Science
Biohacking in the Chronicle
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Tito Jankowski, who works on DNA research tools in his garage, started the San Francisco chapter of DIYbio.

Over the weekend, the SF Chronicle ran a piece on biohacking, with some of the usual suspects (DIYbio, Drew Endy, Tito Jankowski) and raising some of the thornier issues involved in high-tech kitchen-table science.

In a kitchen in Saratoga, an electrical engineer is working with pure strains of E. coli purchased over the Internet in hopes of creating a handheld diagnostic tool to detect dangerous bacteria.

Out of a garage in Sacramento, a bioengineer is designing low-cost equipment to allow people to see and construct DNA.

From a studio in San Francisco, an artist is building houses from a medicinal fungus.

Across the Bay Area, and in other high-tech hotbeds, a revolution is under way. Citizen scientists – or biohackers, as they’re being called – are taking biology out of academia and closed-door laboratories and bringing it into garages and kitchens, studios and warehouses.

Above image by Adam Lau for the Chronicle.

Do-it-yourself biology grows with technology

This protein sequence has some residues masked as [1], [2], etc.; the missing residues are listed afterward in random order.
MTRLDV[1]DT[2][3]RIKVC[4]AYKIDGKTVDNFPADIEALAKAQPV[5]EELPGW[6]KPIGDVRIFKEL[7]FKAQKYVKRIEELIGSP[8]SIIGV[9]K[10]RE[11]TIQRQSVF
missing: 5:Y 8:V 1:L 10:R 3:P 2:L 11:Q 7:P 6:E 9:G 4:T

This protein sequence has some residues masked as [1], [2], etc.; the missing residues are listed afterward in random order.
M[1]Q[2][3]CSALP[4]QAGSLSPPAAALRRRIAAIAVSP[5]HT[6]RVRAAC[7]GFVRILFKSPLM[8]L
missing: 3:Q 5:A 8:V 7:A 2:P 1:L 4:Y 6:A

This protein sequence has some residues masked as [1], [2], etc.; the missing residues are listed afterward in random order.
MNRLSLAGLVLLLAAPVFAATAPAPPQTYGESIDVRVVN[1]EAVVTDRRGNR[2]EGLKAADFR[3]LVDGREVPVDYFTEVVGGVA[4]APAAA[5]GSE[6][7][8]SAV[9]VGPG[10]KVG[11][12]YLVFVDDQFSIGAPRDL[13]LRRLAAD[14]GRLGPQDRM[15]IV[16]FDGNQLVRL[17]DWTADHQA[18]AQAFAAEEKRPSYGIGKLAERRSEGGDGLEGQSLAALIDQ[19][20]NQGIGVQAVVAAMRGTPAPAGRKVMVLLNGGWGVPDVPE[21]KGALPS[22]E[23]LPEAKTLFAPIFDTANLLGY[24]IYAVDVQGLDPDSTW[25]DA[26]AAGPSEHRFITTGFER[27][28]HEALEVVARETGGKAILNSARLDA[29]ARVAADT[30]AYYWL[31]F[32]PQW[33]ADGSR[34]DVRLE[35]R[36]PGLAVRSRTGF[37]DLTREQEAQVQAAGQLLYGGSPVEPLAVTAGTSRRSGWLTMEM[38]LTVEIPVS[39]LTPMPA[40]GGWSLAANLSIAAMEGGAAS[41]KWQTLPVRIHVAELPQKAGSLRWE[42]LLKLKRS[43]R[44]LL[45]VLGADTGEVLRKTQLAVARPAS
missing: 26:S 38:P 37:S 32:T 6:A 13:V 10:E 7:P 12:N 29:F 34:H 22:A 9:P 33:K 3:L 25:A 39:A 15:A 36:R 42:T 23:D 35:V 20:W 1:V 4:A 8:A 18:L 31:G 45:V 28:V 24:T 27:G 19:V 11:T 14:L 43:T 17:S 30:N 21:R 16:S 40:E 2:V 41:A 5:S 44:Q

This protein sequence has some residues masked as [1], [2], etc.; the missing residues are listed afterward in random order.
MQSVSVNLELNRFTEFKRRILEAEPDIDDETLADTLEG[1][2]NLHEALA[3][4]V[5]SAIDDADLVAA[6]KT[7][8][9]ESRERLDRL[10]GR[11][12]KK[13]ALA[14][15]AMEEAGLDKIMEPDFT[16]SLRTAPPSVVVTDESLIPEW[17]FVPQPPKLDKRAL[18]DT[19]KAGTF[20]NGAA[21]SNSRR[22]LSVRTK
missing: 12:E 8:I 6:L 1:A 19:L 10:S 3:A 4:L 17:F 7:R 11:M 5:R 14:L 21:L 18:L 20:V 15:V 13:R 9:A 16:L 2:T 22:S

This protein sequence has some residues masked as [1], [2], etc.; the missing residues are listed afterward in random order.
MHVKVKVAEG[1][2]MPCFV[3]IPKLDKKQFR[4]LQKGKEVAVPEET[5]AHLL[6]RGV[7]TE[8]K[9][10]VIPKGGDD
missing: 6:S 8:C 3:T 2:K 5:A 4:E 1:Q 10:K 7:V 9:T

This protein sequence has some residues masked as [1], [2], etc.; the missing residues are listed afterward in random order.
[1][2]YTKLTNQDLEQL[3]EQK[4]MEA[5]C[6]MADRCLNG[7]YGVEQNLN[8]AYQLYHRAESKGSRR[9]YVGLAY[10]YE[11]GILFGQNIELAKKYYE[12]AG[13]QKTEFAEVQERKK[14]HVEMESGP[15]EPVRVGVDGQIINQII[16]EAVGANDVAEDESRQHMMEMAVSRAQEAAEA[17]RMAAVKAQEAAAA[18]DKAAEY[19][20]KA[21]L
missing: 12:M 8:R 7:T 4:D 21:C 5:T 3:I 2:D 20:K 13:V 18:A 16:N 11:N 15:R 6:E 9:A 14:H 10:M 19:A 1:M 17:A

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4 thoughts on “Biohacking in the Chronicle

  1. “Out of a garage in Sacramento, a bioengineer is designing low-cost equipment to allow people to see and construct DNA.”

    Eek… that is the scariest sentence I have read in a long time.

    Read “The White Plague” by Frank Herbert (yes, the Dune author) sometime about a biochemist who in his basement using cheap materials constructs a virus to get back at terrorist who kill his family; the plague wipes out 99% of mankind….

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Gareth Branwyn is a freelance writer and the former Editorial Director of Maker Media. He is the author or editor of over a dozen books on technology, DIY, and geek culture. He is currently a contributor to Boing Boing, Wink Books, and Wink Fun. And he has a new best-of writing collection and “lazy man’s memoir,” called Borg Like Me.

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